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Radiother Oncol. 2000 Oct;57(1):53-9.

Tumour oxygenation levels correlate with dynamic contrast-enhanced magnetic resonance imaging parameters in carcinoma of the cervix.

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CRC Experimental Radiation Oncology Group, Paterson Institute for Cancer Research, Christie Hospital NHS Trust, M20 4BX, Manchester, UK.



The Eppendorf pO(2) histograph is the 'gold standard' method for measuring tumour oxygenation. The method is not suitable for widespread application because its use is limited to accessible tumours. A non-invasive imaging technique would be an attractive alternative. Therefore, the relationships between tumour oxygenation and dynamic contrast-enhanced magnetic resonance imaging (MRI) parameters were investigated.


The study comprised 30 patients with carcinoma of the cervix. Tumour oxygenation was measured pre-treatment as median pO(2) and the proportion of values less than 5 mmHg (HP5) using a pO(2) histograph. Repeat measurements were obtained for nine patients following 40-45 Gy external beam radiotherapy giving a total of 39 measurements. Dynamic contrast-enhanced MRI using gadolinium was performed prior to obtaining the oxygenation data. Time/signal intensity curves were generated to obtain two standard parameters: maximum enhancement over baseline (SI-I) and the rate of enhancement (SI-I/s).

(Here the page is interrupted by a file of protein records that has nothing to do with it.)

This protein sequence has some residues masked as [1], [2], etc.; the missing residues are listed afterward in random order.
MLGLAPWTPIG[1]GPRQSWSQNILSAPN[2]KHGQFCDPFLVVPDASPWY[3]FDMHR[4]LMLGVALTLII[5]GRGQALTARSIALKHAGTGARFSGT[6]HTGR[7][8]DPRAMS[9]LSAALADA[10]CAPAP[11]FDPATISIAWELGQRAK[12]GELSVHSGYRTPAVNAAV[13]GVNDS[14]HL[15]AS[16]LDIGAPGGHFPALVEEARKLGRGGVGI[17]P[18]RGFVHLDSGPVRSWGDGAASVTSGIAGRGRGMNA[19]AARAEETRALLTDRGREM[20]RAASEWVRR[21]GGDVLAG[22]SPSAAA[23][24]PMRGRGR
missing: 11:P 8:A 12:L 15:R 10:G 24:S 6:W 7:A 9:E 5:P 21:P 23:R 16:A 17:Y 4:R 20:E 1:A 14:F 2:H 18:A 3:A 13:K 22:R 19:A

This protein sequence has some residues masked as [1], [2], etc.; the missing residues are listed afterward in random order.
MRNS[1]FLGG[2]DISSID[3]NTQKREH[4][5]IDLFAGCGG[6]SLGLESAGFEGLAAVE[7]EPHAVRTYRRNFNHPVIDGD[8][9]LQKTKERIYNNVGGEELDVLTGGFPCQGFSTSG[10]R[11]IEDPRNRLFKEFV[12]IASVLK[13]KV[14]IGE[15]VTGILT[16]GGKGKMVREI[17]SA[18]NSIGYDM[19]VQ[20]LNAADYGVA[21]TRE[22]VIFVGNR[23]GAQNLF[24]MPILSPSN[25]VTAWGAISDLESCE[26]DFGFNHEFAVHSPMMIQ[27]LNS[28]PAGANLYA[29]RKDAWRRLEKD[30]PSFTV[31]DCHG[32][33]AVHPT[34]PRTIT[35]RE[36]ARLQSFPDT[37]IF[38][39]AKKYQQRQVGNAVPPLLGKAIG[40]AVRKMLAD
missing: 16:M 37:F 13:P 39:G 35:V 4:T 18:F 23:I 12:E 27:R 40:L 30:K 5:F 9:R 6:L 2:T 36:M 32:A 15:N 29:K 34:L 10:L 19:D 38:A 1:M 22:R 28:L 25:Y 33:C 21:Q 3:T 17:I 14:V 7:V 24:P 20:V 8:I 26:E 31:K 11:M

Using the 39 measurements, there was a significant correlation between SI-I and both median pO(2) (r=0.59; P<0.001) and HP5 (r=-0. 49; P=0.002). There was a weak, borderline significant correlation between SI-I/s and both median pO(2) (r=0.29; P=0.071) and HP5 (r=-0. 34; P=0.037). There was a significant relationship between tumour size and SI-I (r=0.54; P<0.001), but not SI-I/s. In 29 tumours, where data were available, there was no relationship between histological assessment of tumour angiogenesis (intra-tumour microvessel density; IMD) and either MRI parameter.


Tumour oxygenation levels measured using a pO(2) histograph correlate with dynamic contrast-enhanced MRI parameters. Therefore, non-invasive dynamic MRI may be a method for measuring hypoxia in human tumours.

[Indexed for MEDLINE]

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